October 12, 2022

Maryland Department of the Environment
Water and Science Administration- Industrial Stormwater Permits Division
ATTN Mr. Paul Hlavinka

1800 Washington Boulevard Suite 455
Baltimore, Maryland 21230-1708

Re: Tentative Permit Number 21-DP-33867

Dear Mr. Hlavinka,

We, the undersigned recreational fishing organization representatives, respectfully urge the Maryland Department of the Environment (MDE) to reject AquaCon’s draft discharge permit application for a land-based Atlantic salmon facility on the shores of Marshyhope Creek in Federalsburg, Maryland due to insufficient scientific information and an absence of a contingency plan in the event of a catastrophic spill.

A tributary of the Nanticoke River and Chesapeake Bay, Marshyhope Creek supports several popular recreational fish including striped bass (rockfish), yellow and white perch, largemouth bass and catfish. Not only is the Marshyhope an economic driver for local and regional businesses, these fish also represent an important and affordable food source for the region’s subsistence anglers and come under the purview of intensive management plans carried out by the Department of Natural Resources.  The Marshyhope also supports a growing population of endangered Atlantic sturgeon. An industrial facility of this magnitude would likely undermine these restoration efforts.  Moreover, the Marshyhope is popular with boaters, providing them access to the Nanticoke River and Chesapeake Bay.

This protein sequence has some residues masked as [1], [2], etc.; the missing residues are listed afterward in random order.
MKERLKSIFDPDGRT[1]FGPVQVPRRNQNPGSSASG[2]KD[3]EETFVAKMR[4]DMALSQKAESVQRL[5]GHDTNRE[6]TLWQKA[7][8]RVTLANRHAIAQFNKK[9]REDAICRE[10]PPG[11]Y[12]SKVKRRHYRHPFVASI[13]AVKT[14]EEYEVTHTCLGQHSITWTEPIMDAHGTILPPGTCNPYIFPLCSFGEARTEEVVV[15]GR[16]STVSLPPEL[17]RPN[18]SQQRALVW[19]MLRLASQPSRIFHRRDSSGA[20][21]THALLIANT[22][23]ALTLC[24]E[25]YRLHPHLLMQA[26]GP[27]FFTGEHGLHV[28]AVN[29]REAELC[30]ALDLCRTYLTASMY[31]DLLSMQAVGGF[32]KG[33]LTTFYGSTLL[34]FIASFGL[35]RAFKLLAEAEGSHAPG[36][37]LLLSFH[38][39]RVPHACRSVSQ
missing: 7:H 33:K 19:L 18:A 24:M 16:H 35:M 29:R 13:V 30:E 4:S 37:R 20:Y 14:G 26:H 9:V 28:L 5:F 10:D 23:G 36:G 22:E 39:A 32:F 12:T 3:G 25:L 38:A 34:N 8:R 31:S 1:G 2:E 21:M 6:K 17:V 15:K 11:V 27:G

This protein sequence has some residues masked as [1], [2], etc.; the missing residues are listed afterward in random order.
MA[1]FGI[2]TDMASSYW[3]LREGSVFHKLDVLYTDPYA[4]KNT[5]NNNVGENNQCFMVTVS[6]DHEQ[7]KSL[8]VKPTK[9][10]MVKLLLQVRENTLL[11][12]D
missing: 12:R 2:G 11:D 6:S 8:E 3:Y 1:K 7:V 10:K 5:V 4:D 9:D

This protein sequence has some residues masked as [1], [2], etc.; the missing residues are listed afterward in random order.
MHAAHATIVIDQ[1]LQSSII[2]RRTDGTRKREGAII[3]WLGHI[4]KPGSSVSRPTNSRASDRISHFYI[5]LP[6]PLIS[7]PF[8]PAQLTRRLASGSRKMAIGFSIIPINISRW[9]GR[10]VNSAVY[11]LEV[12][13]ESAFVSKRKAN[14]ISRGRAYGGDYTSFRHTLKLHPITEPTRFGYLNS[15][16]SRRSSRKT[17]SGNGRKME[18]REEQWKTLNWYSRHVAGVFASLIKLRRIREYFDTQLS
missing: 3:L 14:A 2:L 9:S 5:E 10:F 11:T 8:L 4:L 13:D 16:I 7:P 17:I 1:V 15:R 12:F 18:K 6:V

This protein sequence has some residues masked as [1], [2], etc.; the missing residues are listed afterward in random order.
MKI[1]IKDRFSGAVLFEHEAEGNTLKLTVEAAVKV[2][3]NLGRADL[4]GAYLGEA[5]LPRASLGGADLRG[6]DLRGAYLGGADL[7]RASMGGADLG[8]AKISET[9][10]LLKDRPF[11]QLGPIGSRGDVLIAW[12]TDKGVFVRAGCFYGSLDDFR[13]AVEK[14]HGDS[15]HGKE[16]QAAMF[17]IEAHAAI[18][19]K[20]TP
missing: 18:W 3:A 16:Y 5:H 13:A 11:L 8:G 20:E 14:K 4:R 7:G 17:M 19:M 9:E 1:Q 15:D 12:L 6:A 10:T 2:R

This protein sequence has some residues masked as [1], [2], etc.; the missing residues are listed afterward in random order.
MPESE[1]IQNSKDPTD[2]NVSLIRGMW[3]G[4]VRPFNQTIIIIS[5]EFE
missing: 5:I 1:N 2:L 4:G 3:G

We are also concerned that this industrial-scale salmon operation would stress native forage fish species such as Atlantic menhaden, which are caught and ground into feed for large-scale aquaculture operations. Menhaden are a keystone species in the Bay’s ecosystem. We are concerned that AquaCon’s operation would pile on more pressure to harvest menhaden at a time when more conservation of this critical forage is required. That’s the wrong direction to take with our public marine resources.

As drafted, the permit could imperil the area’s already fragile ecosystem by allowing the Norwegian company to discharge 2.3 million gallons per day of “salmon tank purge water” directly into the Marshyhope Creek. This would further threaten the Marshyhope’s water quality as well as substantially increase the normal flow of the Creek, disturbing fish and fish habitats. The technology proposed by AquaCon to treat effluent water is experimental at best. Our waterways already face numerous challenges, as do the game fish populations and habitats they rely upon. They should not be used as guinea pigs for an unproven, industrial-scale aquaculture operation.

For these reasons, it is clear to us that the Maryland Department of the Environment must deny the discharge permit requested by Aquacon. In doing so, MDE would carry out one of its core responsibilities: Protecting Maryland’s water quality and habitats, and the life they support. We thank you for your thoughtful consideration and the opportunity to submit our comments.

 

Respectfully,

David Sikorski, Executive Director – Coastal Conservation Association Maryland

Tom Wilkinson, President –  Mid-Shore Fishing Club

Roger Trageser, President – Maryland Bass Nation

Kevin McMenamin, President – Annapolis Anglers Club

Mark Kurth, President – Northwest Fishing Club

Phil Zalesak, President – Southern Maryland Recreational Fishing Organization

Bert Olmstead, President – Kent Island Fishermen